|by Karen Handley • November 2, 2004|
Wabash College invites you to hear speaker, Sandra Miesel, Thursday, November 4, at 8 p.m. in Lovell Lecture Room in Baxter Hall. The title of her talk is “The Da Vinci Code: Fiction Mutlating Fact.”
She will deal with some of the current questions regarding Dan
Brown’s best selling novel The Da Vinci Code. Miesel believes Brown’s novel purports to be more than fiction; it claims to be based on fact and scholarly research. She believes Brown wants his readers to believe that he is revealing the long-concealed truth about Jesus, Mary Magdalene, and early Christianity, a truth that he says has been suppressed by the malevolent and conspiratorial forces of the Catholic Church. The novel alleges there has been throughout history a secret group of true followers of a Gnostic Jesus and his wife, Mary Magdalene, the true “Holy Grail.” Almost everything most Christians and non-Christians think they know about Jesus, according to Dan Brown, is completely wrong, the result of Catholic propaganda designed to hide the truth from the world.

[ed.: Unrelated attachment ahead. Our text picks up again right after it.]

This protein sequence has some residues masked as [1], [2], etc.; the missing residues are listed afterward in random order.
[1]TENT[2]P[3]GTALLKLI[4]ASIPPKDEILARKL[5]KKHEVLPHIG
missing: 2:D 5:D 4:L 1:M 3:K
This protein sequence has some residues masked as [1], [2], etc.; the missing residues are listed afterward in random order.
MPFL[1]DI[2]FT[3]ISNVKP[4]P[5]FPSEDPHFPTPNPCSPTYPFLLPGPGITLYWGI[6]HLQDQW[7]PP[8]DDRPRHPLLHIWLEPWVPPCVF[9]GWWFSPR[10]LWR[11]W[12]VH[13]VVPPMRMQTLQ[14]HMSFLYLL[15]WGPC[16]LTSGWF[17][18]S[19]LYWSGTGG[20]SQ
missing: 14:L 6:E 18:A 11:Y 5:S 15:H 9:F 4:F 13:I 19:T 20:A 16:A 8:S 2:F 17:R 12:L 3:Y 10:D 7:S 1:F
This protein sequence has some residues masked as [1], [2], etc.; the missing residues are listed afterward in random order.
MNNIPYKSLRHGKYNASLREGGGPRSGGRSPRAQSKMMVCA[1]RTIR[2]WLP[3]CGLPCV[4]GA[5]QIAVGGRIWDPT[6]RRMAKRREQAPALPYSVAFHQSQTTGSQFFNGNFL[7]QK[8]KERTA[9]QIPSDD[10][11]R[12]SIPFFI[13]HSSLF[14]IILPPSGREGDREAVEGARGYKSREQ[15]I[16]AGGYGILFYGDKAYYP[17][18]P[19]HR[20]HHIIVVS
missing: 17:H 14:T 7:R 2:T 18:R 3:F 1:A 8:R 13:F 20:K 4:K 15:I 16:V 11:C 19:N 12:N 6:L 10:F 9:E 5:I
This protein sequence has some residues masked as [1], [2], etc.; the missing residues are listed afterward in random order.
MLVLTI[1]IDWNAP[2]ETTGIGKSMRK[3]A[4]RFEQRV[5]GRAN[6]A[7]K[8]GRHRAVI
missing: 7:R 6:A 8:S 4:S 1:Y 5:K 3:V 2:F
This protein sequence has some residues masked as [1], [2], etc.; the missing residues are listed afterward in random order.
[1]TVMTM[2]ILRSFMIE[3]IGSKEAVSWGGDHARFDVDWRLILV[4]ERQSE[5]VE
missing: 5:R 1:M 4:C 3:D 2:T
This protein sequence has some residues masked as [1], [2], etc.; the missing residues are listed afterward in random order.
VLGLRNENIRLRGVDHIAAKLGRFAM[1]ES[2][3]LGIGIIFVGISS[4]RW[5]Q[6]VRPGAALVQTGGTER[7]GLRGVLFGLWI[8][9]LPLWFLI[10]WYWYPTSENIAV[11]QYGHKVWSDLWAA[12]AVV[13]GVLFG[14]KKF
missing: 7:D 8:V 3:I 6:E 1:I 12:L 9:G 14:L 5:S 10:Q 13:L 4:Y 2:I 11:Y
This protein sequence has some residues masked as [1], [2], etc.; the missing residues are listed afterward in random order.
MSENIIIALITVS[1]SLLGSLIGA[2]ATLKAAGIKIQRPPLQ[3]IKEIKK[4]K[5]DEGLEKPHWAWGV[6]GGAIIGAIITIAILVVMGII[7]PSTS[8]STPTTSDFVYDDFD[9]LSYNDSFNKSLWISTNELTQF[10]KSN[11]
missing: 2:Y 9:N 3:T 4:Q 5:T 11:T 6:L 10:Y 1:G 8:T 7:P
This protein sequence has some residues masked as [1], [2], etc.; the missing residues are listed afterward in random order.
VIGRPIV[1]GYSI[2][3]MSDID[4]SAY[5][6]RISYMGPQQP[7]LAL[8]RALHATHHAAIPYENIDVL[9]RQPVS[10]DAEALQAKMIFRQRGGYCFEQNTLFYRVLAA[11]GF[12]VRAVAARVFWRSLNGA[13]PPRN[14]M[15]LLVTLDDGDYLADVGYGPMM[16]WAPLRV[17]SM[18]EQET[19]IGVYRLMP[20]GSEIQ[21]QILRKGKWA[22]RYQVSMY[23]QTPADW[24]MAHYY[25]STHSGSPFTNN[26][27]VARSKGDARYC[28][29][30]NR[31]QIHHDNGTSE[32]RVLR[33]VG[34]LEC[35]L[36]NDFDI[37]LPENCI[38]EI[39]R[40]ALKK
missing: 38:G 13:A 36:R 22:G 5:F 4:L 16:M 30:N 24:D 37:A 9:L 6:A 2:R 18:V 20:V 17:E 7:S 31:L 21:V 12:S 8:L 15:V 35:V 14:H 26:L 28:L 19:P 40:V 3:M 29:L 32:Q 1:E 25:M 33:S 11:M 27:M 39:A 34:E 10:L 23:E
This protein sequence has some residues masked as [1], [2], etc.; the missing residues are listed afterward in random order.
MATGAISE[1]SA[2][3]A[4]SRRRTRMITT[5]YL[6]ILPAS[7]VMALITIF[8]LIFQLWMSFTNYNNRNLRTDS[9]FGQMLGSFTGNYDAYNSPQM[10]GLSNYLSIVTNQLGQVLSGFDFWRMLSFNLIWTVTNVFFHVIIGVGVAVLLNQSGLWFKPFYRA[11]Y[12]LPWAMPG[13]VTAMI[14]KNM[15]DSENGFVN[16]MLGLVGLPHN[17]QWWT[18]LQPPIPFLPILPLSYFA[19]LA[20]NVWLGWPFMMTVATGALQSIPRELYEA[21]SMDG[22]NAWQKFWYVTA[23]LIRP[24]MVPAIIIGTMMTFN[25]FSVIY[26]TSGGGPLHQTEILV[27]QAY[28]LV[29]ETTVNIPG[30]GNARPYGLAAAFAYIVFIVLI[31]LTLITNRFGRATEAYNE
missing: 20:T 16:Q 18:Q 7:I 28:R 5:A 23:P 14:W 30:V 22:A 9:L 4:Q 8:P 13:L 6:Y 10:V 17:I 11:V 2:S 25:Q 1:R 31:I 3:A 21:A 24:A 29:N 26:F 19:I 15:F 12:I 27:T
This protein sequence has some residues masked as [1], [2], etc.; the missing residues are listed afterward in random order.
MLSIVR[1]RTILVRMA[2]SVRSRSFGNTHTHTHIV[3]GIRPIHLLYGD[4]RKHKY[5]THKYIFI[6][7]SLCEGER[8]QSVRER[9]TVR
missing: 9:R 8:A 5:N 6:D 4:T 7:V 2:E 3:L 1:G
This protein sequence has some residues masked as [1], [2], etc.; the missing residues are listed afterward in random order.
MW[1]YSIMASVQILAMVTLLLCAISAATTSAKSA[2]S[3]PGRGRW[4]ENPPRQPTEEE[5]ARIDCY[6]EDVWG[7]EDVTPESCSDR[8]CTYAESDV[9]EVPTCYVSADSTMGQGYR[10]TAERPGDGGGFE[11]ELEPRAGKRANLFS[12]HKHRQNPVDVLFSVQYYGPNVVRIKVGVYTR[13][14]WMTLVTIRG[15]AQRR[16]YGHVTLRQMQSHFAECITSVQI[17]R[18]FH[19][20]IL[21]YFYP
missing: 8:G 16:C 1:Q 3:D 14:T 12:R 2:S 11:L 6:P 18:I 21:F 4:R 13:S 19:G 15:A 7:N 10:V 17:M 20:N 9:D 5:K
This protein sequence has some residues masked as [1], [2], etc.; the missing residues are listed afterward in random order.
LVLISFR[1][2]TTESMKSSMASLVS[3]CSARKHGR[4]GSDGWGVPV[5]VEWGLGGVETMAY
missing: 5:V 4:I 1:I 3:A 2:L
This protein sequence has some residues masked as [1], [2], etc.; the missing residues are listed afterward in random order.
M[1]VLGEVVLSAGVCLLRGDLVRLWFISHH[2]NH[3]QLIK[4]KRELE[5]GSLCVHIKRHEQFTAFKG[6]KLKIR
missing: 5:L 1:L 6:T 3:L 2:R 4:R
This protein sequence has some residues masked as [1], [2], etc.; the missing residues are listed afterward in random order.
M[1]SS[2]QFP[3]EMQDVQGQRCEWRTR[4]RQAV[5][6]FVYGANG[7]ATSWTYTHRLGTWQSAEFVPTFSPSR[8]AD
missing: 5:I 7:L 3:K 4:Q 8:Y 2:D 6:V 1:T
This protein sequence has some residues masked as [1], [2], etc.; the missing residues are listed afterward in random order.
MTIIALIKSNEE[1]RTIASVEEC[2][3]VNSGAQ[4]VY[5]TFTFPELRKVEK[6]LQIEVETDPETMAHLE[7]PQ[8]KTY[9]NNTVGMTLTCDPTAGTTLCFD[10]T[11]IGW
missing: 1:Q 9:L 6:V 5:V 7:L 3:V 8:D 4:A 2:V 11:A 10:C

But are The Da Vinci Code’s claims fact or just plain fiction? Is the novel well-researched as claimed? What is the truth about Jesus, Mary Magdalene, and the early Church? Has the Catholic Church distorted the real Jesus? Why is the novel so popular? What about the anti-Catholic, anti-Christian agenda behind the novel? Best selling author Sandra Miesel will answer these and other important questions. Her painstaking research into The Da Vinci Code and its sources reveals some surprising truths.
Miesel holds masters’ degrees in biochemistry and medieval history from the University of Illinois. Since 1983, she has written hundreds of articles for the Catholic press, chiefly on history, art, and hagiography and her recent book, The Da Vinci Hoax: Exposing the Errors in ‘The Da Vinci Code,’ co-authored with Carl Olsen. She regularly appears in Crisis magazine and is a columnist for the diocesan paper of Norwich, Connecticut. Miesel has spoken at religious and academic conferences, appeared on EWTN, and given numerous radio interviews. Outside the Catholic sphere, she has also written, analyzed, and edited fiction.
Her talk is free and open to the public.